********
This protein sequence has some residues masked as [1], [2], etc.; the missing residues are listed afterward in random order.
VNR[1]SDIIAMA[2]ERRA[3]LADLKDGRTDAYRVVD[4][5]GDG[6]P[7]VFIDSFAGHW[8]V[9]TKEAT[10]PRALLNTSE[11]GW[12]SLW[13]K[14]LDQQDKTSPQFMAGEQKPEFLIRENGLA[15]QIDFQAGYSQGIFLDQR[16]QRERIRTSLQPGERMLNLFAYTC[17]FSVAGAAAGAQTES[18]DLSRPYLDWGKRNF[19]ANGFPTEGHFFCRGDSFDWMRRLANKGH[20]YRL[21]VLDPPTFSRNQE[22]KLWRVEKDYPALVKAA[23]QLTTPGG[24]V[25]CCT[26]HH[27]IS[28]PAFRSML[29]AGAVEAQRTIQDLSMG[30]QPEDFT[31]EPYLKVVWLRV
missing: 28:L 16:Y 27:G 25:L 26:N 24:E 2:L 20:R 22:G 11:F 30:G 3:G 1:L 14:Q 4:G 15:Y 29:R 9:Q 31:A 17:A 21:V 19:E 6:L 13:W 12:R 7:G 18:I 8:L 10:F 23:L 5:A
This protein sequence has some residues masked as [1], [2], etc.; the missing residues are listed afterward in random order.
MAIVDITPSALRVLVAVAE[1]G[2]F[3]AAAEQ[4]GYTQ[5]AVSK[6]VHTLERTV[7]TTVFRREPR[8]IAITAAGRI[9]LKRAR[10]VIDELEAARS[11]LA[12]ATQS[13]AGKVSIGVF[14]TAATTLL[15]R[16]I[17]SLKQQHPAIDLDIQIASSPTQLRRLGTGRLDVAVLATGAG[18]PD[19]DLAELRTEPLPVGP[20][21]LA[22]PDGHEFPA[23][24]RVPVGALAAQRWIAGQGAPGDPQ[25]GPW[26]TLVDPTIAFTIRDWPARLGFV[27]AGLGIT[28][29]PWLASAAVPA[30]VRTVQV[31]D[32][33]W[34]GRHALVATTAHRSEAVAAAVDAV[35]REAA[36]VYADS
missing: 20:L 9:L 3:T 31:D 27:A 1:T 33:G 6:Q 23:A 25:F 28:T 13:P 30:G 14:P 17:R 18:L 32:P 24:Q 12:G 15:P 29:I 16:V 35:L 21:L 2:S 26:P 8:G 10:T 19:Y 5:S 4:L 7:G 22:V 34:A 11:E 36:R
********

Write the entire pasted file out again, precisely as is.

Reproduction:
This protein sequence has some residues masked as [1], [2], etc.; the missing residues are listed afterward in random order.
VNR[1]SDIIAMA[2]ERRA[3]LADLKDGRTDAYRVVD[4][5]GDG[6]P[7]VFIDSFAGHW[8]V[9]TKEAT[10]PRALLNTSE[11]GW[12]SLW[13]K[14]LDQQDKTSPQFMAGEQKPEFLIRENGLA[15]QIDFQAGYSQGIFLDQR[16]QRERIRTSLQPGERMLNLFAYTC[17]FSVAGAAAGAQTES[18]DLSRPYLDWGKRNF[19]ANGFPTEGHFFCRGDSFDWMRRLANKGH[20]YRL[21]VLDPPTFSRNQE[22]KLWRVEKDYPALVKAA[23]QLTTPGG[24]V[25]CCT[26]HH[27]IS[28]PAFRSML[29]AGAVEAQRTIQDLSMG[30]QPEDFT[31]EPYLKVVWLRV
missing: 28:L 16:Y 27:G 25:L 26:N 24:E 2:L 20:R 22:G 11:F 30:G 3:G 1:L 14:Q 4:G 15:Y 29:R 9:Q 31:A 17:A 21:V 19:E 6:L 13:W 12:R 7:G 18:I 8:L 10:F 23:L 5:A
This protein sequence has some residues masked as [1], [2], etc.; the missing residues are listed afterward in random order.
MAIVDITPSALRVLVAVAE[1]G[2]F[3]AAAEQ[4]GYTQ[5]AVSK[6]VHTLERTV[7]TTVFRREPR[8]IAITAAGRI[9]LKRAR[10]VIDELEAARS[11]LA[12]ATQS[13]AGKVSIGVF[14]TAATTLL[15]R[16]I[17]SLKQQHPAIDLDIQIASSPTQLRRLGTGRLDVAVLATGAG[18]PD[19]DLAELRTEPLPVGP[20][21]LA[22]PDGHEFPA[23][24]RVPVGALAAQRWIAGQGAPGDPQ[25]GPW[26]TLVDPTIAFTIRDWPARLGFV[27]AGLGIT[28][29]PWLASAAVPA[30]VRTVQV[31]D[32][33]W[34]GRHALVATTAHRSEAVAAAVDAV[35]REAA[36]VYADS
missing: 20:L 9:L 3:T 31:D 27:A 1:T 33:G 6:Q 23:A 25:F 28:T 13:P 30:G 14:P 17:R 18:L 32:P 24:Q 12:G 15:P 29:I 16:V 35:L 21:L 2:S 26:P 8:G 10:T 19:Y 5:S 4:L 7:G 22:V 34:A 11:E 36:R